Where the 1967 Abortion Act doesn’t apply

// 13 March 2008

Women in Northern Ireland must still cross the water to get an abortion, and even setting out the law in an accessible form is controversial. Siún Carden reports

The Abortion Act’s 40th birthday has recently been marked with enormous press coverage about when and to whom abortion should be safely and legally available. Amongst all the fretting about irresponsible women getting themselves knocked up and hoovered out for the sheer, reckless fun of it, there was little or no discussion in the press of the part of the UK where the 1967 Abortion Act has never applied. In Northern Ireland the legal position of abortion is murky and confusing. If you were to ask people in the street in Belfast, you would be told “there’s no abortion here”.

In fact, women are sometimes given abortions here if doctors decide that their life is endangered by the pregnancy, they have severe learning difficulties, or the foetus is abnormal. Occasionally women are also able to get abortions here if they have been raped. These decisions rest with individual doctors, operating in a legal twilight zone. The vast majority of women from Northern Ireland who have an abortion travel across the Irish Sea for the procedure, as do many women from the Republic of Ireland. Since 1967, about 64,000 women from Northern Ireland have had abortions in England or Wales.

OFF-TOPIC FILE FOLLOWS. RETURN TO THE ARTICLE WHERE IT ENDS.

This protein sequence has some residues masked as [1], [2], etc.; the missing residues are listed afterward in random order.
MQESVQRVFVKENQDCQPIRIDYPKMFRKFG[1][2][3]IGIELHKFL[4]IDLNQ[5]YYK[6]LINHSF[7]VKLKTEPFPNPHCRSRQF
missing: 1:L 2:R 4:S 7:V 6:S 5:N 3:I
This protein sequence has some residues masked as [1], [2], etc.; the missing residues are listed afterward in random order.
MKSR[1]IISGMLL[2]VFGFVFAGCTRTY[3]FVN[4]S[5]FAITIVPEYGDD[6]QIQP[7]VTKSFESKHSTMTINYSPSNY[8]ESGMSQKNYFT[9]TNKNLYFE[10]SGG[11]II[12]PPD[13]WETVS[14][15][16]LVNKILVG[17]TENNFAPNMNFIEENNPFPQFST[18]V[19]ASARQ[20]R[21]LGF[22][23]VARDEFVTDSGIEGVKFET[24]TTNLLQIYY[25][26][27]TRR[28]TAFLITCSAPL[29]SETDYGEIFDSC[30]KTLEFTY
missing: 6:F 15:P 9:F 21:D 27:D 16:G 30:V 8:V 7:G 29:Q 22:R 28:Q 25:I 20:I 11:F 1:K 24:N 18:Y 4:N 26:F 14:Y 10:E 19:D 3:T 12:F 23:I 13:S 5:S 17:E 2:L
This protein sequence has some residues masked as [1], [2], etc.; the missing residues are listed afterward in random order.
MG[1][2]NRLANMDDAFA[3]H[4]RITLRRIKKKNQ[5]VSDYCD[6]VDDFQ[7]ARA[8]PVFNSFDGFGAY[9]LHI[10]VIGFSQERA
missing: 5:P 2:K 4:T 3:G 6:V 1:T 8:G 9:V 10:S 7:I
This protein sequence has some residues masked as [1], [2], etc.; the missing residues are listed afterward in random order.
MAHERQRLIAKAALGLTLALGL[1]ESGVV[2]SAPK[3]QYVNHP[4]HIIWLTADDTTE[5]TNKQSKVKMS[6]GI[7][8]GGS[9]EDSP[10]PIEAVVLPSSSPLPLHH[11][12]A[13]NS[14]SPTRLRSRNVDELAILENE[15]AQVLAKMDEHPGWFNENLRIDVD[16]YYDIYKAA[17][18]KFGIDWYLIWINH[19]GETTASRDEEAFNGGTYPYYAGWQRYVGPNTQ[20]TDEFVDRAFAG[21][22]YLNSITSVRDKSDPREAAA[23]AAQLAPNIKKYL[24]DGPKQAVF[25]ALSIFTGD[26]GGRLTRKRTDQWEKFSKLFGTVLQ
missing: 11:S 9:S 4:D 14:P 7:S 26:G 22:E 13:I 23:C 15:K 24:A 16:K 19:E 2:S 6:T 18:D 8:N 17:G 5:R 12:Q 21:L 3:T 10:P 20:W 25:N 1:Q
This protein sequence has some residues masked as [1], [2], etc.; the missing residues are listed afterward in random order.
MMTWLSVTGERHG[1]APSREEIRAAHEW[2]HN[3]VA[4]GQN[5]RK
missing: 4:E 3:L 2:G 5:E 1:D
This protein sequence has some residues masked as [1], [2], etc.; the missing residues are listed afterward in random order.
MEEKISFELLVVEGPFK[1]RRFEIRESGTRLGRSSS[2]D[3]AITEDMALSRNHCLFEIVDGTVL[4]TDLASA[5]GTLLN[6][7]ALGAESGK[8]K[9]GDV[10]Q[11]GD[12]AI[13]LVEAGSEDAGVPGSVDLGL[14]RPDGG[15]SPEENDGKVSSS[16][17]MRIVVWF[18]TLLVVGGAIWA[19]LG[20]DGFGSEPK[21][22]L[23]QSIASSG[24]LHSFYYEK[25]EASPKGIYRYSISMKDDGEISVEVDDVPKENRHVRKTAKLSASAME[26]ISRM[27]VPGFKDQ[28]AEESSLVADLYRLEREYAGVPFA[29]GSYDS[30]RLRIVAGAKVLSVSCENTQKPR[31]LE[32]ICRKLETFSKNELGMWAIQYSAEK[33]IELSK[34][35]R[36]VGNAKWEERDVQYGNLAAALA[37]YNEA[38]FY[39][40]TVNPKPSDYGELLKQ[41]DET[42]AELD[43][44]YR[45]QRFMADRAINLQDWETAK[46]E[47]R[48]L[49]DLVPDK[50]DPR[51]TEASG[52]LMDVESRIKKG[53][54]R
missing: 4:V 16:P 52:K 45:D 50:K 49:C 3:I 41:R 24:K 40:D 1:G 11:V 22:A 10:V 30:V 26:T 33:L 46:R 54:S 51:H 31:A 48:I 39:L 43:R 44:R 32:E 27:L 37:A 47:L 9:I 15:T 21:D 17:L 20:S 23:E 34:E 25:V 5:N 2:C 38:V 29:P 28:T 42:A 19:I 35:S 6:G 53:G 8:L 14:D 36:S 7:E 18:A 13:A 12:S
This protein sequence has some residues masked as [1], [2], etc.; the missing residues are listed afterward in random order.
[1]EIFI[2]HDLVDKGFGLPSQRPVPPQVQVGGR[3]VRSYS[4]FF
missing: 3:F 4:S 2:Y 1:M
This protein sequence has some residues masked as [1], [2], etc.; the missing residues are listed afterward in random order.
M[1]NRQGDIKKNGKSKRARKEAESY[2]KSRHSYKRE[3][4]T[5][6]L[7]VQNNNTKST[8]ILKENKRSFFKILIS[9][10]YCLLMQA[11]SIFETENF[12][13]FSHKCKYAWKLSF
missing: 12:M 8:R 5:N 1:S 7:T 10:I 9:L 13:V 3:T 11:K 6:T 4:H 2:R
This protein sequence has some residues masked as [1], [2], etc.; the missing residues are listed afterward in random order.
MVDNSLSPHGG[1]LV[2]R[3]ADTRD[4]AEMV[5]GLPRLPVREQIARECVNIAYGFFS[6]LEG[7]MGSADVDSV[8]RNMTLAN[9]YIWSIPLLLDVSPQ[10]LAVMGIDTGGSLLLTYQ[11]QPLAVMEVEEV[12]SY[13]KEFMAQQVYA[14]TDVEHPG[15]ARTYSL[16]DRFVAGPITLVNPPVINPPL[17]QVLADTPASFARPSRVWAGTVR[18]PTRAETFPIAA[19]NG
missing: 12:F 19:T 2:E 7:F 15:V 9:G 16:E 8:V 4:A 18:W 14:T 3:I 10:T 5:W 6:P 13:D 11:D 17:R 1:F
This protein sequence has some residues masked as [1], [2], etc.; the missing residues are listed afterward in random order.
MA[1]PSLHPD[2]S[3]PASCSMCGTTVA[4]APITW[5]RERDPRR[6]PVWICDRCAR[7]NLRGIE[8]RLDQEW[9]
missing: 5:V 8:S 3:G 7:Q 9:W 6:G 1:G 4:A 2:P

If so many women can get abortions elsewhere, why does it matter whether they can have them close to home? The most obvious problem with the current situation is money. Women travelling to the rest of the UK have to pay for private abortions (which start at about £400 from non-profit organizations like Marie Stopes), as well as travel and accommodation costs. This excludes all women who cannot get their hands on several hundred extra quid at short notice. Making a trip away quickly and privately is another problem for many women. This leaves the poor, the young and the vulnerable with no choice at all. A situation where abortion is available only to the wealthy and well-organised should not be acceptable to anyone.

Read on here

Comments From You

Tazia // Posted 14 March 2008 at 8:30 pm

Health Minister McGimpsey can’t afford to lose any more votes if he is to inherit the Rev. Martin Smyth MP’s Westminster seat. The SDLP presently have it because of a split DUP/UUP contest.

The Irish rebel rubber connundrum

The OhnE’s (IRA) bombing campaign in the early 70s was the subject of admiration in post-1960s leftist circles in Europe, so many bombs, so much television.

It also attracted leftist ridicule, when informed that condoms would save volunteers by reducing early acid burn-thru detonations. The IRA weighed up the possibilities and decided on the more inconsistent balloons.

When one is rattling rosary beads at the graveside of the latest martyr, one has to keep it understandable. The IRA avoided the really big sins.

In 1967 a lot of things didn’t apply in Northern Ireland.

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